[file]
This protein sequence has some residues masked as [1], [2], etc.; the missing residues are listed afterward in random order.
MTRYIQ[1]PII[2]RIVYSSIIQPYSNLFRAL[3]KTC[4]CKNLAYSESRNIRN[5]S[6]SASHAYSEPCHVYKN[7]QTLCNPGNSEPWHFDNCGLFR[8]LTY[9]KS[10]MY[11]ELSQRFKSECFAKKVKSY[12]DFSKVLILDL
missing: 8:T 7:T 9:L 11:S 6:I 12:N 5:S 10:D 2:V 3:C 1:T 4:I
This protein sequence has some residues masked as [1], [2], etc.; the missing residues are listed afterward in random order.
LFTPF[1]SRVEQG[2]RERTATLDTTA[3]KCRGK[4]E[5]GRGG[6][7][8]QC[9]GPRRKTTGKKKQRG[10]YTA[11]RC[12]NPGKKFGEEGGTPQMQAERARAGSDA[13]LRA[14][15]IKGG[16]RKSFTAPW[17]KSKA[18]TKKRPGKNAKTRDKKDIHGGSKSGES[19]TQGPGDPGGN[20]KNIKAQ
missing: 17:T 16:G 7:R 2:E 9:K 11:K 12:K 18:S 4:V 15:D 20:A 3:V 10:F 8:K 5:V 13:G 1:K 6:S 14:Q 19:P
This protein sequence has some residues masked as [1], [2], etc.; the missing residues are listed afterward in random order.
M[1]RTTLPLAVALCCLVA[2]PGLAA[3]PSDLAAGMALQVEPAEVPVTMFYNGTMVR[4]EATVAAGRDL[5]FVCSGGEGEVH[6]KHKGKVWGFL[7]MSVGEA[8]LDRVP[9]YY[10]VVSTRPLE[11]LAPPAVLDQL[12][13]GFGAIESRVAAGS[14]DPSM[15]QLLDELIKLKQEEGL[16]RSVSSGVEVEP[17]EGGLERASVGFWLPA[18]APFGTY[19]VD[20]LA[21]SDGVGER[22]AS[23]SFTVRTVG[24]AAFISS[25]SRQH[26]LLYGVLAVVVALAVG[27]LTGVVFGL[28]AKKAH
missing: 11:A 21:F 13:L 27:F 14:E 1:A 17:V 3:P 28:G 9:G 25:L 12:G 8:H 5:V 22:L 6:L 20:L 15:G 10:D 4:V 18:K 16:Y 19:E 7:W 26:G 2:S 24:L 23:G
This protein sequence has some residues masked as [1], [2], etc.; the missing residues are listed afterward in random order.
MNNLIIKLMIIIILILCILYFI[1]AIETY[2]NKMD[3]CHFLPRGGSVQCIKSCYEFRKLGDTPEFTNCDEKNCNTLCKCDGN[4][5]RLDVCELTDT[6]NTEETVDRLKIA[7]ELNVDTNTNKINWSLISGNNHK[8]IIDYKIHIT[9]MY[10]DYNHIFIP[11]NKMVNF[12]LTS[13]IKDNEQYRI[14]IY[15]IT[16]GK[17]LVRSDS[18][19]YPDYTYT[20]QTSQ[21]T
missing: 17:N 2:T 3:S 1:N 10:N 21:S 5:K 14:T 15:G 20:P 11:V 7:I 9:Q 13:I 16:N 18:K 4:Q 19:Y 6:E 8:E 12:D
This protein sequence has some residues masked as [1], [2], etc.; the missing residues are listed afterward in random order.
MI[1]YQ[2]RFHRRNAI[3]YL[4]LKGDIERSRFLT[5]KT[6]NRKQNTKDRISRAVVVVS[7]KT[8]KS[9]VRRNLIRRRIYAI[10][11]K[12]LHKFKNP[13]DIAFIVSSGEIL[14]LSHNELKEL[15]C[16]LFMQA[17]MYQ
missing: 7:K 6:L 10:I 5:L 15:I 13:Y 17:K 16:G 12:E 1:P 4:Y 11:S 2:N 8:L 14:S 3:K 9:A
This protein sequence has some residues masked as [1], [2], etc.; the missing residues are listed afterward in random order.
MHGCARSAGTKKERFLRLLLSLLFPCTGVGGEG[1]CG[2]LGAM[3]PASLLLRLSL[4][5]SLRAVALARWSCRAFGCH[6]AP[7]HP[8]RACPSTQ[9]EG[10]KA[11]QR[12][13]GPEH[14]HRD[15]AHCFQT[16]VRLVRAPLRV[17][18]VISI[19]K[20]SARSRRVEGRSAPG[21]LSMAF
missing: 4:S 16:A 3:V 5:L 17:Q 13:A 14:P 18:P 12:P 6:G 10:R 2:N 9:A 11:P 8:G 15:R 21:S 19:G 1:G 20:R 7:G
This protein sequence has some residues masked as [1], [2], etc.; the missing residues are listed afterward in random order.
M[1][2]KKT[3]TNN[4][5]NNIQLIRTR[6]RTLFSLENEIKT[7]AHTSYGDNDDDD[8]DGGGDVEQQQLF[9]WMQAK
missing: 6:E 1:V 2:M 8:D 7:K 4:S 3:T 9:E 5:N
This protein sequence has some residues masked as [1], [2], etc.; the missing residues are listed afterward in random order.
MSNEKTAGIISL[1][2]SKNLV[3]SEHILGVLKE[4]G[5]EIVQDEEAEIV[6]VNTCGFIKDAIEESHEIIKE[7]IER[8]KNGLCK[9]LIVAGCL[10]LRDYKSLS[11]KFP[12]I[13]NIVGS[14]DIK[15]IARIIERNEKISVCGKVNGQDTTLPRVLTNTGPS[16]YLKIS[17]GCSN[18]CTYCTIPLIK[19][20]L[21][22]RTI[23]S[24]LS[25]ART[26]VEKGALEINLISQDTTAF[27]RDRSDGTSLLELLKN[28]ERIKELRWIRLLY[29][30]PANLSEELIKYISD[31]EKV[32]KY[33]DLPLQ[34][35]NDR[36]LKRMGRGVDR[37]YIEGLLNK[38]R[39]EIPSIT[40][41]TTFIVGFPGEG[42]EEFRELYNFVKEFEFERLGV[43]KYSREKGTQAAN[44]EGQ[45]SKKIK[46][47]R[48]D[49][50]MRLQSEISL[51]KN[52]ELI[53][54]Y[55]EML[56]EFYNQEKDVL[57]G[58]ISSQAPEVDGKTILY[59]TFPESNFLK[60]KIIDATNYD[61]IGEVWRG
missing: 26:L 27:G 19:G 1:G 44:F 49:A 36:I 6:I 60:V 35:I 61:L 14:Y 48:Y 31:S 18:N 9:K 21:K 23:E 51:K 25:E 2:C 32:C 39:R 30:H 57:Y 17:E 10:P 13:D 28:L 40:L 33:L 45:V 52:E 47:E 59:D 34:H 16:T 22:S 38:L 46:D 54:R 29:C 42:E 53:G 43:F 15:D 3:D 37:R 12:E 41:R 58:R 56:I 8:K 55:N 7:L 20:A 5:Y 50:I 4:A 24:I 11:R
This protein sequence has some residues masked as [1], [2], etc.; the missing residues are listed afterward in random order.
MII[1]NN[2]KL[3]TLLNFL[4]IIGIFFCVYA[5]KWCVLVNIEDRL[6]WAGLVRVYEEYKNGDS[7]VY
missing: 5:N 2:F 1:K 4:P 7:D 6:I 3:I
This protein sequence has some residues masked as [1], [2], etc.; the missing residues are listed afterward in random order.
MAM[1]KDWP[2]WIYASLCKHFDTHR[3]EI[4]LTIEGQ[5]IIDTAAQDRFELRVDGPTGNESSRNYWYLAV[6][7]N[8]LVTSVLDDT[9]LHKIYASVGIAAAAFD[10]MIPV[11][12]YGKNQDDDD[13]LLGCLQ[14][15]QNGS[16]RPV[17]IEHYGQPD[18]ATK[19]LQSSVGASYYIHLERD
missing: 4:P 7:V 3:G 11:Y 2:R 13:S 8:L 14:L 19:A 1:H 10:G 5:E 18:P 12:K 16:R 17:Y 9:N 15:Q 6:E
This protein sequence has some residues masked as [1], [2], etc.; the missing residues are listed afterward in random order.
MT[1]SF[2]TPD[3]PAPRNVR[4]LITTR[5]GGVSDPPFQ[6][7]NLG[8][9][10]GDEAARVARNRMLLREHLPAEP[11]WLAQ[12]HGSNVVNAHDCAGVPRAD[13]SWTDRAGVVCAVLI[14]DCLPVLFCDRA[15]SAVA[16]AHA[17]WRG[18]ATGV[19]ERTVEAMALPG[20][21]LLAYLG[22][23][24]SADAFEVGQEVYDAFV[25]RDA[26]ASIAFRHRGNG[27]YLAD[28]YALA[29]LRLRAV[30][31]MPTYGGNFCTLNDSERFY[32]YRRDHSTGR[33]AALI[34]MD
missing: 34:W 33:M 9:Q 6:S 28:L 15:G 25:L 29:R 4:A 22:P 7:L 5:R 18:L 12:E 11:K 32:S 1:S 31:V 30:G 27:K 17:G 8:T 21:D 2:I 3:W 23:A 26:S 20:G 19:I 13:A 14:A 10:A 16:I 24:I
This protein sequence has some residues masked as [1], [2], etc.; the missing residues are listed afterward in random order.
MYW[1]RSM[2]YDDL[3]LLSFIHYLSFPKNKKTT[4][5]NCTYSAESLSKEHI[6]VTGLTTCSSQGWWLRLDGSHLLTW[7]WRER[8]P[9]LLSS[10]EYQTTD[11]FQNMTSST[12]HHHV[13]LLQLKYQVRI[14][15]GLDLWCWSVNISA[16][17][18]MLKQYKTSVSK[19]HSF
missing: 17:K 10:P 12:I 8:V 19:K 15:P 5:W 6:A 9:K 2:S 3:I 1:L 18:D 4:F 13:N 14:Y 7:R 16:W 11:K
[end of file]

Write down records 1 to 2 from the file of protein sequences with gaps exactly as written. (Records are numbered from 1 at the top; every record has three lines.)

This protein sequence has some residues masked as [1], [2], etc.; the missing residues are listed afterward in random order.
MTRYIQ[1]PII[2]RIVYSSIIQPYSNLFRAL[3]KTC[4]CKNLAYSESRNIRN[5]S[6]SASHAYSEPCHVYKN[7]QTLCNPGNSEPWHFDNCGLFR[8]LTY[9]KS[10]MY[11]ELSQRFKSECFAKKVKSY[12]DFSKVLILDL
missing: 8:T 7:T 9:L 11:S 6:I 12:N 5:S 10:D 2:V 3:C 1:T 4:I
This protein sequence has some residues masked as [1], [2], etc.; the missing residues are listed afterward in random order.
LFTPF[1]SRVEQG[2]RERTATLDTTA[3]KCRGK[4]E[5]GRGG[6][7][8]QC[9]GPRRKTTGKKKQRG[10]YTA[11]RC[12]NPGKKFGEEGGTPQMQAERARAGSDA[13]LRA[14][15]IKGG[16]RKSFTAPW[17]KSKA[18]TKKRPGKNAKTRDKKDIHGGSKSGES[19]TQGPGDPGGN[20]KNIKAQ
missing: 17:T 16:G 7:R 2:E 9:K 11:K 12:K 18:S 4:V 15:D 20:A 3:V 10:F 8:K 5:V 13:G 1:K 6:S 14:Q 19:P